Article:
Soon married Caroline is also in love with Friedrich but, in stark contract to most love triangles, the sisters are happy to share him. One near-drowning which ends with Friedrich scandalously naked and warmed by the sisters sets this odd triangle on its two-decade course. Since history is not at all explicit about what went down between Schiller and the sisters he became so close to, there are many theories and Dominik Graf's film fills in the blanks with a kind of lush romanticism that wouldn't be out of place in a swoony romance novel albeit one without the bodice ripping salaciousness. The film is interested, though not heavily invested in the life of the mind and rather timid about sex actually. This doesn't feel like a misstep exactly since Charlotte's ideas of romance is naive and youthful and the character arcs largely involve the three of them accepting the compromises and difficulties of marriages and friendship.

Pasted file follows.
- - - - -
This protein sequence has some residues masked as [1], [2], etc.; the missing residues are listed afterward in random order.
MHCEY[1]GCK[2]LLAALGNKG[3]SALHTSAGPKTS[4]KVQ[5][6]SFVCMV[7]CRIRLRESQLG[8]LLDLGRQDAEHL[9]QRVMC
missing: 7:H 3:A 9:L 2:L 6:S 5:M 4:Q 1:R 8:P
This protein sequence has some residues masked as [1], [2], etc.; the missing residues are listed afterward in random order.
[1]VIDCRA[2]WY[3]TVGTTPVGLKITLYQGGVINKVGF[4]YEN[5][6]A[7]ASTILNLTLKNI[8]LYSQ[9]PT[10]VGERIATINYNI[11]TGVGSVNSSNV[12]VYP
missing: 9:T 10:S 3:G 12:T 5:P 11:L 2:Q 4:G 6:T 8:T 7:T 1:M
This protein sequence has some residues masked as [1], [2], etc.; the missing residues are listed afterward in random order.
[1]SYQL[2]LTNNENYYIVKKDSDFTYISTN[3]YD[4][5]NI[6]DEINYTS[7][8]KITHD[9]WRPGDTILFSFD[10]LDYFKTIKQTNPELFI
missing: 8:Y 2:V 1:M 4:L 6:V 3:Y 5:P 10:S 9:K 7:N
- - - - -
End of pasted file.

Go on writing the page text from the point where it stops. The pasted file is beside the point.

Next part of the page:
Though many of the details of the film have slipped by me two weeks later (blame a month of constant film festivalling, not the movie itself) I still remember evocative production design from rich wallpaper to a the delapidated ruins of a family house,  and the wonderfully complicit reading of letters directly to camera. Most of all I remember the first half (which flies by) when love is new and all consuming. Beloved Sisters feels more ordinary the longer it plays, unfortunately, but the first half has a charming youthful idealism and a firm grasp on illicit if modest thrills that come from soulmate devotion, and secretive infatuations like a Heavenly Creatures without the blood spattering psychosis.

Previous NYFF Reviews here. Oscar submission charts here
16 Foreign Oscar Submissions Reviewed:  ArgentinaAustraliaBelgiumBrazilCanadaCuba,FranceGermanyIcelandLatviaMauritaniaNorwayPolandPortugalSweden and Venezuela